If the volts and amps drop quickly, the resistor is too small for the test. Adjust the resistor (make it bigger, and repeat).
Finally calc the power your battery is giving by P = VI, and plot against time. To be useful, a battery needs to maintain most of its voltage over the expected useful life of the battery.

Hope that helps!

PS: Forget about the 'spike' readings.
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Re: The Power of Iron

Postby cj6s on Sat Jul 05, 2008 2:24 pm

I can make a guess using the theoretical power of the battery but that's it. I can calculate the total number of theoretical electrons released per gram that I use but the thing is I still won't have a rate of flow to calculate wattage...Is there any way to make an amp-hour meter using resistors and V=IR? I mean if the cell wattage can't be guessed? I have a light bulb that is 2.3V and 0.27 amps. My single cell won't light it at all but can it be used as a resistor of 8.52 Ohms? When the cell is in series with a tester measuring amps I get 0.01A with agitation of the cell and a parallel tester on the bulb gives me 0.01V (Open circuit varies from 0.3V to 0.95V) For example, half the time if I leave the tester connected to the cell open circuit, it will read 0.3 to 0.45 to start, and go up over an hour to 0.7 or 0.91V. Then, overnight, still connected it bottoms at 0.45 or 0.55. ... It all really confuses me. The chenmistry I got grips on but the freshman physics eludes me, man.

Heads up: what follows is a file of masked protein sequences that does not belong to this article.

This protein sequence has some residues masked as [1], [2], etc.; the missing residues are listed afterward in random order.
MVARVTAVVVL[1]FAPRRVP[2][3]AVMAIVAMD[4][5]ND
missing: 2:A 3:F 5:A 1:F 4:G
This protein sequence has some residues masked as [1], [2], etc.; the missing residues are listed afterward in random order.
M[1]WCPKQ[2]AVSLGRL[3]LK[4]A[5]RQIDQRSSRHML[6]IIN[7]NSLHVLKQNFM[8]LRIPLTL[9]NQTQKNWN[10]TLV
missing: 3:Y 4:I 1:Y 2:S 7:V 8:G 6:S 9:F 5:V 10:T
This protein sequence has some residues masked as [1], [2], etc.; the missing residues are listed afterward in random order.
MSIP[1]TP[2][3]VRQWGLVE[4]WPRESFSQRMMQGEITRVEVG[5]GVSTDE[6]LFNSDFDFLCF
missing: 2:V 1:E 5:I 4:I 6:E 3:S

ceej

Remember: Electricity to power vehicles still needs to come from somewhere...EV's are not the solution, alt nrg is.
cj6s
 
Posts: 7
Joined: Thu Jun 26, 2008 10:36 pm

Re: The Power of Iron

Postby windgat on Sun Jul 06, 2008 1:20 pm

So then guess the power and go from there!

An amp hour meter needs sophisticated digital circuitry, so I think forget about making one from simple components.

If your cell won't light the bulb it means the cell is far lower power than the bulb. That bulb looks like about 0.6 watts, so maybe you should start at around 0.1 watts. Or maybe less.

My guess is that your cell is very, very very... low power (probably due to the speed of the chemical reaction and the surface area reacting) and so is capable of delivering only a milliamp or less. Which means it would need to be 1000 times bigger to start being useful (i.e. being able to deliver 1watt or more). Would that be practical?

PS: Putting an amp meter in 'series' with the cell is a bit of a useless exercise - all you are doing there is shorting out the cell. And if the cell ever starts to work well, you will blow the amp meter.